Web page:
The FIFA Scandal: Coming (Sooner or Later) to a Theater Near You | Sports Destination Management

The FIFA Scandal: Coming (Sooner or Later) to a Theater Near You

Jun 27, 2015 | By: Mary Helen Sprecher
Damon, Affleck Named as Producers of Film to be Based on Still-Developing Events

Lights! Camera! Oh, wait a minute; they just found some new incriminating evidence. We need a rewrite here.

Soccer American Daily recently reported that Ben Affleck and Matt Damon will produce the story of Chuck Blazer, the American who is a pivotal figure in the FIFA scandal. The Hollywood Reporter said the film will focus on the American side of the developing story.

The movie will be a gamble, to say the least: not only is the FIFA story nowhere near finished, the script for the movie is based on a book that is similarly in progress.

Only in Hollywood could this happen.

Warner Brothers secured the rights to Houses of Deceit, the book being written by BuzzFeed investigative reporter Ken Bensinger on Blazer, the former FIFA and CONCACAF executive who turned FBI informant. (Bensinger, a former Los Angeles Times reporter, left the paper for Buzzfeed, where a story about Blazer, published in June 2014, Mr. Ten Percent: The Man Who Built — And Bilked — American Soccer, became the basis for a book proposal that culminated in a deal with Simon & Shuster.)

From its book pickup, the story caught the attention of Hollywood, and the rest, as they say, is history. The film will be produced by Pearl Street Films, which is the film company of Affleck and Damon.

Perhaps we should repeat this: a movie deal for a book that hasn’t been written yet, about a scandal that is still developing.

But Blazer’s story, to be certain, is compelling. He went from unemployed soccer dad to FIFA executive committee member and executive vice president of the U.S. Soccer Federation as well as general manger of CONCACAF, the soccer governing body for North and Central America.

So far, so good, but Blazer too had been sucked into the web of corruption surrounding FIFA. He earned the nickname of "Mr. Ten Percent" for his slice of lucrative sponsorship and television deals that allowed him -- and everyone around him -- to live the good life. (It was Blazer who had a palatial New York apartment  just for his cats.)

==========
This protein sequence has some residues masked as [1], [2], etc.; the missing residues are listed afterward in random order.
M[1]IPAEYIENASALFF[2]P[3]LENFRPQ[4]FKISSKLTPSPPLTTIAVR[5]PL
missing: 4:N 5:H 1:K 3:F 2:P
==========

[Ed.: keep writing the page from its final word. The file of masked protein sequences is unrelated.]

His previously unassailable position in the soccer world began to unravel when in the 2010s, allegations of bribery began to surface as well as reports of massive tax evasion. Even as he admitted to conspiring to accept bribes with other FIFA executives, he was also informing for the FBI. And he was also a deemed a cooperating witness in May’s arrests of FIFA executives. Now, he has been banned from the sport for life.

Good guy? Bad guy? The casting will be interesting.

There is no word yet on (a) when the book will be finished, (b) when the script will be finished or (c) when the movie will go into production and be released – all of which seems to be par for the course at this point.

Maybe the movie should be about Bensinger instead. He seems to be the only person in this storyline who took a chance with his career and got a happy ending.

It’s certainly not the first movie based on soccer events, but with Affleck and Damon in charge, it’s sure to go over at least a little better than “United Passions,” the most recent FIFA film and cinematic train wreck. That movie, which cost $27 million to make, grossed $918 (yes, you read that correctly) on its opening weekend, officially setting the record for worst box office opening ever in the United States. It was financed by FIFA and was intended to portray Blatter as working to clean up corruption.

Unsurprisingly, the film was widely panned by critics, including Tim Appelo, who noted, “United Passions” is one of those rare films so unfathomably ghastly you could write a better one while sitting through its interminable 110 minutes.” Others called it "pure cinematic excrement" and "cringe-worthy, self-aggrandizing," among other things.

Pass the popcorn. It's going to be a long scandal.

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